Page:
Book Club – Book of the Month – November

Spirit's Key - Book

Book Kids’ book of the month is Spirit’s Key by Edith Cohn. Recommended for ages 9-12.

By now, twelve-year-old Spirit Holden should have inherited the family gift: the ability to see the future. But when she holds a house key in her hand like her dad does to read its owner’s destiny, she can’t see anything. Maybe it’s because she can’t get over the loss of her beloved dog, Sky, who died mysteriously. Read More

Our tween-teen book club books are chosen by our book tweens and teens. Some books they read prior to selecting; others they select prior to reading. Spirit’s Key is one they haven’t read but find fascinating based on reviews and recommendations. We are all excited to dive into this book for the first time, along with you. We’d love you to share your thoughts and views about this book. Please leave a comment or two below. Coming soon is our “Book Club Kid Review” segment at Stay tuned! Happy Reading!

* Children, please seek parental permission and guidance before commenting on all book club books. All our book picks are found on amazon. You may also check your local bookstores or libraries.

Dawn Hoff, Book Kids


5 Great Ways to Put a Literary Spin on Halloween


If you’ve been following Book Kids, you probably know by now that we put a literary spin on every holiday, and of course that includes Halloween. So, without further ado, let’s get right to it:

1. The Costumes. I’d admit, Halloween is the least of my favorite holidays. It can get a little spooky and eerie. However, there couldn’t be a more perfect time to flaunt literature and literacy than during Halloween. What little girl wouldn’t want to flaunt her favorite literary princess’ dazzling tiara and beautiful gown? Similarly, what little boy would turn down an opportunity to sport his favorite literary superhero’s majestic armor, cape, or crown? I couldn’t imagine anything more magical than the scene of literary characters parading our streets on a Halloween night. Most importantly is making sure the kids have fun in the entire process of choosing, purchasing, or creating the costumes. Need ideas? Read this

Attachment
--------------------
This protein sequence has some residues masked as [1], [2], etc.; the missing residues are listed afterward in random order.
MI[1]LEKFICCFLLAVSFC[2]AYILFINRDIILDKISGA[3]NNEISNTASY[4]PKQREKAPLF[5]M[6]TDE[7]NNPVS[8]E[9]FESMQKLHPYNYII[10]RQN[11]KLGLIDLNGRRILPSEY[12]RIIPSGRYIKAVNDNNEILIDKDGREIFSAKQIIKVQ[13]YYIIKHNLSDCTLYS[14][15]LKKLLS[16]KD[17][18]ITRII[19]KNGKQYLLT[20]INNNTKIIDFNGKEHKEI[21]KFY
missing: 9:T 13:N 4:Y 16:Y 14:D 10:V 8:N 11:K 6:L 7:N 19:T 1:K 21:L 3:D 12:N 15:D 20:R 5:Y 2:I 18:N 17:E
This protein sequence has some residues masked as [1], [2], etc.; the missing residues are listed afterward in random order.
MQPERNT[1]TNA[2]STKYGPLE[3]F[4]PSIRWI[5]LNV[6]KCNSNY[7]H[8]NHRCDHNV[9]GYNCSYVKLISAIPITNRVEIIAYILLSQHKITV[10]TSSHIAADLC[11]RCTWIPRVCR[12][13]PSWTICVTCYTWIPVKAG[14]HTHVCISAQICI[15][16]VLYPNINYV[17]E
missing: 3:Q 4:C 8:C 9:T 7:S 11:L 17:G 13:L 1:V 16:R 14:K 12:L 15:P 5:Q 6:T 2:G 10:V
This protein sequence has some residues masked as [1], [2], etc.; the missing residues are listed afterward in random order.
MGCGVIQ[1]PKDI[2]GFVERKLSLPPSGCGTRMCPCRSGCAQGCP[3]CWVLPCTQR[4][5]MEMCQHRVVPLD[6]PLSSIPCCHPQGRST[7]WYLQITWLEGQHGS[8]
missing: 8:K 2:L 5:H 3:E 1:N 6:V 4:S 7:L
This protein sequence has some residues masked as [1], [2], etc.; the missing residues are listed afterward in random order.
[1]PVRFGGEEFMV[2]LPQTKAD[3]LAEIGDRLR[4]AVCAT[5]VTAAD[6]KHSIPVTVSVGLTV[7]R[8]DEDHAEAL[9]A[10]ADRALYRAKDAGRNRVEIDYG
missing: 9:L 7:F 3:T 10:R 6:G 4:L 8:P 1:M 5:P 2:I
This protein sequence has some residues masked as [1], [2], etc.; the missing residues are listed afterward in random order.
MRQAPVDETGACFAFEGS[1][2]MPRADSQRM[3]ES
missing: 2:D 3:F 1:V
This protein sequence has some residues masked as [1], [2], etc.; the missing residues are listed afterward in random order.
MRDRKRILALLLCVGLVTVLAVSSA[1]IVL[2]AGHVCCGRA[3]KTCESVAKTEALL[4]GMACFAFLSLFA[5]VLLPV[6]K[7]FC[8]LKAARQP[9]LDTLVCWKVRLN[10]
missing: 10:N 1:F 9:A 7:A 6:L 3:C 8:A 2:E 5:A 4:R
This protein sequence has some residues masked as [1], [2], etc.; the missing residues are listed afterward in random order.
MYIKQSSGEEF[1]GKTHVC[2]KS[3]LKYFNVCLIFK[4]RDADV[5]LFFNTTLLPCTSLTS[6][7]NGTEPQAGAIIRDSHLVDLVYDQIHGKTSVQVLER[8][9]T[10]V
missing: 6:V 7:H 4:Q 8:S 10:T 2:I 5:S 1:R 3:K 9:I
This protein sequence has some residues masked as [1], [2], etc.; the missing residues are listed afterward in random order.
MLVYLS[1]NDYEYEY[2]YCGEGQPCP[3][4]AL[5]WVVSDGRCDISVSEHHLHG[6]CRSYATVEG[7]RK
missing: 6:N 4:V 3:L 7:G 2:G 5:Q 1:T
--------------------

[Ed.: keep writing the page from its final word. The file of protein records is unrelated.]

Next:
2. The Treats. Kids tend associate Halloween treats exclusively with candy. If it isn’t candy, then it is automatically thrust into the “trick” category. Well, I’m here to tell you that books and educational toys can be tasty too, for the brain of course. I dare not insinuate that you eliminate all candy; the kids definitely won’t take that well! I simply suggest a healthy balance between the two. Let candy be a supplement to other (educational) treats, rather than a substitute. We’d want our children to get the idea that we value books as much as (if not more than) we value other “treats” and that we consider books great treats as well. Now that’s a real treat! Need ideas? Read this

3. The Events. Whether you’re into hosting holiday parties or simply attending them, a great way to incorporate literature and literacy into the holiday event is simple – host or attend those that focus on literary and literacy themes. The costumes, treats, decor, etc., you select for your party can be based primarily on literary characters. Similarly, take your kids to holiday parties or other theatrical performances or events that highlight literature and literacy. I have yet to meet a kid who would turn down an opportunity to see a play or performance based on his or her favorite book character, especially around the holidays. Need ideas? Read this

4. The Arts & Crafts. Oh, this is truly where Halloween fun meets literary fun. This is really where the magic begins. Calling all crafty and not so crafty kids (as related to arts and crafts) to carve and shape pumpkins into the image of your favorite book characters. You can solicit the help of adults of course. The beauty of it all is that the images don’t have to be perfect; just have fun throughout the process. We draw, we paint, we color, we cut, we paste, we sew …any and everything possible to keep our kids minds stimulated and constantly in learning mode. In the short and long run, the results are fun and educational. Need ideas? Read this

5. The Books. You didn’t think I would leave out books, did you? I deliberately saved the best for last. I’ve said this numerous times and I can never cease to say it: Books are some of the most powerful and effective tools to educate and entertain all at the same time. I often use books to supplement any and every holiday event. They just seem to go hand in hand. My kids and I read all kinds of books pertaining to each holiday prior, during, and post-holiday. We discuss the who, what, when, where, why, and how, regarding each holiday. Ultimately, they come out with a greater sense of background knowledge, interest and, enthusiasm for that particular holiday. Books are essential, educational, and entertaining. Need ideas? Read this

I would like to conclude with a bit of information regarding a program we are extremely passionate about, as it relates to Halloween; a program that sets the stage for adults to raise food allergy awareness and ensure that kids with food allergies are safer during Halloween. I am referring to The Teal Pumpkin Project. The Teal Pumpkin Project encourages adults to offer non-food treats to trick-or-treaters during Halloween. Halloween can be a bit spooky enough for any child, let alone for a child with food allergies. Here’s to a great campaign, making Halloween safer and less scary for children with food allergies. Need ideas? Read this

As always, we love to hear your thoughts and ideas on how you make Halloween a literary event. You may leave a comment or two below. Have a safe and book-filled Halloween! Happy Reading!

By: Dawn Hoff, Book Kids